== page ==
Prince didn’t have many IMDB acting credits that weren’t for his own projects, but he was nearly a major part of a sci-fi cult classic. Though the role eventually went to (a brilliant) Chris Tucker, the Purple Performer was originally supposed to portray Ruby Rhod in The Fifth Element.
The story behind the near casting was revealed during an exhibit at the Brooklyn Museum focused on the costume design work of Jean Paul Gaultier. Featured in the show was his original sketches for what would have been Prince’s costume, alongside a story about how Gaultier’s French accent caused a hilarious misunderstanding between the two. (It also revealed that Mel Gibson was originally cast as Korben Dallas with Julia Roberts as Leeloo. Different. Movie. Entirely.)
“I showed him my drawings, but he didn’t say a word,” Gaultier’s tale goes. “I had had an idea for a really funny costume with netting which quite long body hair would pass through, and I had done front and back versions of it. So then I explained to Prince: “Eet eel fake ‘air, you know, and eet eel beaucoup, beaucoup, airy, vraiment fun, and ze back is made of sat, and on ze back were eez ze faux cul, you know, a very big faux cul.” and I slapped my buttocks to show him how the back of the costume would be designed.”
At this point, Prince gave the costume designer a blank stare Gaultier described as a “Charlie Chaplin kind of look.” Though he didn’t know what had happened, he knew Prince had signaled his body guard that it was time to leave. Later, director Luc Besson told Gaultier that the “Purple Rain” singer had found the costume “too effeminate” (gasp) — but that wasn’t the worst part. “And, most importantly, he had thought he heard, ‘Fuck you, fuck you!’ when I was saying in my terrible English accent, ‘faux cul, faux cul,’ [fake ass]!”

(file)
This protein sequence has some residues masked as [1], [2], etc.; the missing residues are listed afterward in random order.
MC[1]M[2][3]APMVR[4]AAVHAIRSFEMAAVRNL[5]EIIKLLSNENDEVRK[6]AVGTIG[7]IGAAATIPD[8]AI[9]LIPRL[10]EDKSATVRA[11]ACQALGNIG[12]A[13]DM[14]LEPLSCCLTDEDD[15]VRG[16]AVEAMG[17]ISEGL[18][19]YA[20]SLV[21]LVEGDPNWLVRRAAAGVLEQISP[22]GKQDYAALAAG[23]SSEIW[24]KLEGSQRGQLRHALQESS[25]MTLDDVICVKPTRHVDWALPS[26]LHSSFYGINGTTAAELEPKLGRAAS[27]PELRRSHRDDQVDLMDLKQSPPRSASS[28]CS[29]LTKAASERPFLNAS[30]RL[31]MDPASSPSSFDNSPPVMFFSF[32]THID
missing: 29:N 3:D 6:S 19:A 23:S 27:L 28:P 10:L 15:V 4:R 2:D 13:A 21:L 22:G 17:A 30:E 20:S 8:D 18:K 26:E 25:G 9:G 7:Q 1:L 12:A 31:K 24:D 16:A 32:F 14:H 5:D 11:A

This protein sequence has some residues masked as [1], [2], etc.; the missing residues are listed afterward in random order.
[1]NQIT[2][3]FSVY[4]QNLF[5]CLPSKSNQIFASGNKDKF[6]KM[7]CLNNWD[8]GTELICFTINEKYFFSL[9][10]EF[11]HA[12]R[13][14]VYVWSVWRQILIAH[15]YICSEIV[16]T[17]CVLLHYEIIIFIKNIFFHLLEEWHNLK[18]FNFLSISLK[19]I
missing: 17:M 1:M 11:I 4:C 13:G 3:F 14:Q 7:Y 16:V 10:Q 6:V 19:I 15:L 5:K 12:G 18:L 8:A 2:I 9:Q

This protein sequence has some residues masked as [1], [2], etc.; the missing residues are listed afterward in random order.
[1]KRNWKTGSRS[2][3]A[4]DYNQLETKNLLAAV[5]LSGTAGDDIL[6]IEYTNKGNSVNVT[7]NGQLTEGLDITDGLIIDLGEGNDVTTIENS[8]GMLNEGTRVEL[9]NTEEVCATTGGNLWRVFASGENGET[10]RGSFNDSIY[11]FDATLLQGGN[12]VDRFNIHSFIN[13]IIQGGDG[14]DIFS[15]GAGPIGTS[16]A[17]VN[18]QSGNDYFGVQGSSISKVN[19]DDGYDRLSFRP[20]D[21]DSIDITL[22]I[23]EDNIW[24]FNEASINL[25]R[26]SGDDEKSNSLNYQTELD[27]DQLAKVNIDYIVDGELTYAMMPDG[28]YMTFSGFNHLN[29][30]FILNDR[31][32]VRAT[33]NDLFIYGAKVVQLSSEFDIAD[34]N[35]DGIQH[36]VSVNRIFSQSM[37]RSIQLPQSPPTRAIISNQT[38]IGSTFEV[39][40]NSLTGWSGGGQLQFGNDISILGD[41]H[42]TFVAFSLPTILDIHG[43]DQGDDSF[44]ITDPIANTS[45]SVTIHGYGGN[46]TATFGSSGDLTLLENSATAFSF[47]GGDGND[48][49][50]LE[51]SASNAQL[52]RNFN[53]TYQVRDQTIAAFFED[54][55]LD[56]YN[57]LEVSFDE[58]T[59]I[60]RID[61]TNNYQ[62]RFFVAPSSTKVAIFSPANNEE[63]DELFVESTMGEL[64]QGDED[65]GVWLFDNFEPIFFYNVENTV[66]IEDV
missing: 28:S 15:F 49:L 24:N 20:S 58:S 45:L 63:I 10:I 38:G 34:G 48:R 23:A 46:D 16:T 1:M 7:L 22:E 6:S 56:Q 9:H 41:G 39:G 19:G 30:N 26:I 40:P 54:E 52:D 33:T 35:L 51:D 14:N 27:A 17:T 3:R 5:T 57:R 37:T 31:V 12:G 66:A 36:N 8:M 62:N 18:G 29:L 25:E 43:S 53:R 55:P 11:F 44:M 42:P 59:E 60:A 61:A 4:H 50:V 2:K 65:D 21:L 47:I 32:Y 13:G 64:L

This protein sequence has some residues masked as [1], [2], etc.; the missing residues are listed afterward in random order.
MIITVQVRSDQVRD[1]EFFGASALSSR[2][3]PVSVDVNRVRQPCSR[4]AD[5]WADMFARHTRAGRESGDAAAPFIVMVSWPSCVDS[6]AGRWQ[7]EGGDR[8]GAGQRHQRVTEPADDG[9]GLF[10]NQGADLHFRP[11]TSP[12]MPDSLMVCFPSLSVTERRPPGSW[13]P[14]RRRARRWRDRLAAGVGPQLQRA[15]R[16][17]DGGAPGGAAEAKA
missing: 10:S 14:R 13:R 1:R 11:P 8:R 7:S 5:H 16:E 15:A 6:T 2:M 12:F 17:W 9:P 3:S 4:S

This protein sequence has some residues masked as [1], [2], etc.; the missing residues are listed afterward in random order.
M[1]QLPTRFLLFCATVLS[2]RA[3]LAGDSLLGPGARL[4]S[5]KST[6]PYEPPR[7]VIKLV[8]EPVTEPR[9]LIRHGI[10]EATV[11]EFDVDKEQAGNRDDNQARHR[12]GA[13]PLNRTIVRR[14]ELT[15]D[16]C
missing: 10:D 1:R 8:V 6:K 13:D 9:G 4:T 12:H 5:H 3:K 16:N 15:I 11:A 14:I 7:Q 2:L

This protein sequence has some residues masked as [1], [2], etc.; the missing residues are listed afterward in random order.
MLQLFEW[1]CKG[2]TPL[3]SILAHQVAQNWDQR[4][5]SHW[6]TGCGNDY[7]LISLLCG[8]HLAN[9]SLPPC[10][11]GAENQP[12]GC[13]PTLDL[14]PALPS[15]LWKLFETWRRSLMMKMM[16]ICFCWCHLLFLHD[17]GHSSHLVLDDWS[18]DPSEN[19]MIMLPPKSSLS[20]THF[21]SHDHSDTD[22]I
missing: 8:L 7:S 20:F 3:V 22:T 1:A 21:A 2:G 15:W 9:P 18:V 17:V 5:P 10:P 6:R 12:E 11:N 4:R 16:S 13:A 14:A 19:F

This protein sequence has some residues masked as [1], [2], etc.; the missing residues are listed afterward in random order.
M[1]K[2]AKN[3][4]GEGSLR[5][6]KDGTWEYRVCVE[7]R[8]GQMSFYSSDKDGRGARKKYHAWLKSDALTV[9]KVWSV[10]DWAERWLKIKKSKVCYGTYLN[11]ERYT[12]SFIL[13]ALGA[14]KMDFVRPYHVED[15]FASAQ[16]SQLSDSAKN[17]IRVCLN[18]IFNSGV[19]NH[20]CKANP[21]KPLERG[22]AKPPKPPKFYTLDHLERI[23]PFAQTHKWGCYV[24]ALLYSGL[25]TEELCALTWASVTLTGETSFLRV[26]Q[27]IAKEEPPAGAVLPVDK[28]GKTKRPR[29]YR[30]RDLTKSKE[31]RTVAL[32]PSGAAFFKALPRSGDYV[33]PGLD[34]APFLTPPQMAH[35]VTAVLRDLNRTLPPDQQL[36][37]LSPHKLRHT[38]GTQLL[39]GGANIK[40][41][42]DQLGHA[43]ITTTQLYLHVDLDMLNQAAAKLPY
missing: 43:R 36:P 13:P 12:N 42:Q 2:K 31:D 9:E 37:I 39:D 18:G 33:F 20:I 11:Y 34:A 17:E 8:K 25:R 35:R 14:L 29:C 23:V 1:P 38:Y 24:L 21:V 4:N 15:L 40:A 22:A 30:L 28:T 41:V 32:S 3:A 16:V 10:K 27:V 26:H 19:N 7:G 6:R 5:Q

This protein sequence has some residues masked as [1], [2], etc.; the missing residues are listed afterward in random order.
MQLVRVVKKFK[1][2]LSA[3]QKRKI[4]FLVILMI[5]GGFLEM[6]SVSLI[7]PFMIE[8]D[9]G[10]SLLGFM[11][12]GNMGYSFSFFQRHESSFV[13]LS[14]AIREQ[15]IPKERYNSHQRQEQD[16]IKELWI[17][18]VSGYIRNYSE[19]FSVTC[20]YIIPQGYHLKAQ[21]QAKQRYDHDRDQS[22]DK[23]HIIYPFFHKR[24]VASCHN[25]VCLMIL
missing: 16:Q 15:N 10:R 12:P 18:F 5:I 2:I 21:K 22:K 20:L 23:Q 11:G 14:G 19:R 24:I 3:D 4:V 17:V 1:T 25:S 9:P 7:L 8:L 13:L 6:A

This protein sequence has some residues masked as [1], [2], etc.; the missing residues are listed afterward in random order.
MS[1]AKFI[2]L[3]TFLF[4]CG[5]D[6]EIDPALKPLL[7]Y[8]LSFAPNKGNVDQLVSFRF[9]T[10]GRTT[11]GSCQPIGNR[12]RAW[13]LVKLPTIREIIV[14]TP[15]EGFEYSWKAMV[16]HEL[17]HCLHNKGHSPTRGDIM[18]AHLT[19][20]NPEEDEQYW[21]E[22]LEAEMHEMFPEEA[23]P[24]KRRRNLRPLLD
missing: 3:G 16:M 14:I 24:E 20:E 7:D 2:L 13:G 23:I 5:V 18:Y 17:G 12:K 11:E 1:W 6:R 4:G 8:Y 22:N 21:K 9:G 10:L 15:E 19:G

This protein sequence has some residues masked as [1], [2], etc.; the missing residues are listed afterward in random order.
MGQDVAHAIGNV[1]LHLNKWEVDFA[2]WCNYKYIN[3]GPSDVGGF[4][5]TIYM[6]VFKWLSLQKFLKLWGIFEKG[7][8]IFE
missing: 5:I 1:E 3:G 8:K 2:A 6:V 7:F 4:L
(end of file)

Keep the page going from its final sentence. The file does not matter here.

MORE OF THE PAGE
Still, Prince was apparently amused by the Frenchman’s presentation, and the misunderstanding didn’t screw up the casting. As Besson himself recently tweeted, a touring conflict got in the way.
Below, take a look at what Gaultier had designed for Prince to wear, followed by his complete story of meeting and embarrassing himself in front of the late musician.
“One of the thousand costumes in The Fifth Element, I took my inspiration for many of them from my own collections. Filming was originally planned for 1992, with Julia Roberts, Mel Gibson and Prince in the leading roles but due to a lack of financing the project was put on hold. At that time, the role of Ruby Rhod, the outrageous media personality finally played by Chris Tucker, had been given to Prince.
When the singer was giving a series of concerts in Paris, Luc Besson wanted us both to meet with him to show him my sketches. Prince had already attended my runway shows, but he came and went very quickly every time, so we had never been formally introduced. While I was waiting for Luc in his office, I saw this huge bodyguard appear, with Prince trailing behind him. As Luc hasn’t yet arrived, I thought he must have wanted me to meet with Prince alone, so we could get to know each other a little bit. In broken English, and with my strong French accent, I tried my best to make conversation, something like ‘Hell-O Prin-ze, welcome to Par-isse! So for ze role I sink…’
I showed him my drawings, but he didn’t say a word. I had had an idea for a really funny costume with netting which quite long body hair would pass through, and I had done front and back versions of it. So then I explained to Prince: ‘Eet eel fake ‘air, you know, and eet eel beaucoup, beaucoup, airy, vraiment fun, and ze back is made of sat, and on ze back were eez ze faux cul, you know, a very big faux cul.’ and I slapped my buttocks to show him how the back of the costume would be designed.
Still not saying anything, Prince gave me this Charlie Chaplin kind of look. I could see that something had just happened, but I didn’t know what, only that he had indicated to his body guard that he wanted to leave right then and there. I thought he was going to go and see Luc. Later, Luc told me that Prince had been very surprised and amused — by my presentation, but that he found the costumes a bit too effeminate. And, most importantly, he had thought he heard ‘Fuck you, fuck you!’ when I was saying in my terrible English accent ‘faux cul, faux cul’ [fake ass]!
—Jean Paul Gaultier”